Next, scalability and speed: If you’ve commented here on SEB at all you have a good idea of how slow the current version of MT can be when you get to a high number of comments (we’re close to 10,000 now). As a test of MT 3 I exported everything in the way of entries and comments from SEB as it currently stands and imported it back into the test blog I set up and then told it to rebuild the entire site. Normally under the current version I’ll be lucky if I make it all the way through a complete rebuild without timing out at some point, but MT 3 tore through the rebuilding process at a surprising rate. At least until I ran out of storage space. I’d forgotten that SEB eats up 100+ megs on my host already and I didn’t have the room left to do a full rebuild under the new system, but I was damned impressed with the improvement in speed I was able to witness.

Lastly, the new plugin system. I can’t say a whole lot about it mainly because there’s not a whole lot of info on it, but if it’s as pervasive as we’ve been led to believe then it should allow for some amazing new plugins to be developed that will look and feel like a part of MT instead of something tacked onto it. In fact it may be the saving grace for one of my concerns about MT 3. So far there are a number of new things I was hoping to see in MT 3 that aren’t there and don’t seem likely to show up before it is released, though I could still end up being surprised. If the new plugin system is as good as it sounds, however, then I’d imagine a lot of the stuff I was hoping for will eventually either be released by Six Apart as a plugin or will be available from third party folks who take it upon themselves.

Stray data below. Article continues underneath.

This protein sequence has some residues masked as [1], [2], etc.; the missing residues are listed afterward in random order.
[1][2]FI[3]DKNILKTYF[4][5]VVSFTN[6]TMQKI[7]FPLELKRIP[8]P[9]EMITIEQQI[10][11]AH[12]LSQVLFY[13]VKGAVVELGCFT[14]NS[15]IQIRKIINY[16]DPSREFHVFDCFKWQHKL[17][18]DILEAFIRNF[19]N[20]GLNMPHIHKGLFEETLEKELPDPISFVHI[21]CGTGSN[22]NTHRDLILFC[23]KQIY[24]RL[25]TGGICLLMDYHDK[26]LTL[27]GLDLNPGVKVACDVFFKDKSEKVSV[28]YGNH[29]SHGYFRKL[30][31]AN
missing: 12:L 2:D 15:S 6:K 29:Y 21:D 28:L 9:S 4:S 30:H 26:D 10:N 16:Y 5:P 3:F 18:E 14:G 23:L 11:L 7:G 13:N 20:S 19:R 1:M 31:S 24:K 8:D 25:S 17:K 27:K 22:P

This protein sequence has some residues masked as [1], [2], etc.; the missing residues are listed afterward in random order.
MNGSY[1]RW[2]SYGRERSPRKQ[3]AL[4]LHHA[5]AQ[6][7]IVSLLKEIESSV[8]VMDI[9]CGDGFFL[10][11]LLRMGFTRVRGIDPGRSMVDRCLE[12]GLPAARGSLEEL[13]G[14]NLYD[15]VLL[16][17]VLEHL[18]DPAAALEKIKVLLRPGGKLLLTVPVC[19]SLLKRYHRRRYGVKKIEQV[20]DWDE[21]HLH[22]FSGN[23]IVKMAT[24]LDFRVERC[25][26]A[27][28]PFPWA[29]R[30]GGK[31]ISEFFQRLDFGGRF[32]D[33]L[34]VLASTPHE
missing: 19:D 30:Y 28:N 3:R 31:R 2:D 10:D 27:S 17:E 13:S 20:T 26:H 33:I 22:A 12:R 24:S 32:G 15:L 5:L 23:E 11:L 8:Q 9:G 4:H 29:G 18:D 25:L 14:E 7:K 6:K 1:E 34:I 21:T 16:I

So there’s a little more info on what you can expect in MT 3. Hopefully by taking my cues from Ben I’ve not overstepped my bounds in sharing my impressions. Even at this stage of testing there’s a lot to like about the next version and it will probably make a lot of MT users very happy, though I suspect it won’t please everyone.

Update: A very funny take on the whole TypeKey uproar can be read over at Dive Into Mark. Found via Neil’s World.

2 thoughts on “A little more taste of what’s in MovableType 3.0. Plus lots of talk on TypeKey.

  1. The most I ever did with MT was a toy install or two on a local server, so I’m pretty unaware of the practical issues. However, out of general principle my reaction towards TypeKey is negative, as well.

    Ignoring the issue whether or not TypeKey what problem TypeKey is supposed to solve and whether it is something the MT users need or want, there are several worrying aspects.

    First, a centralized authentication service is a non-trivial piece of infrastructure to design and implement. Unless the design is thoroughly peer-reviewed, I have grave doubts about the robustness and security of the service. “Trust us, we know what we’re doing” is one of the top-ten famous last words.

    Second, user acceptance is obviously a sticky point. Speaking for myself, I wouldn’t even consider to sign up with such a centralized service. The direct or indirect commercial interest behind TypeKey doesn’t help, either.

  2. I can’t really go into a lot of detail on it yet, for obvious reasons, but I will say that based on what I’ve seen of it so far the folks at Six Apart are aware of the concerns with a centralized registration service. They’re designing a system that should minimize these concerns for most people and I want to stress that it’s also optional. At the least some of the stuff flying around out there about how TypeKey is the “Patriot Act of the Blogging World” is unwarranted at this point.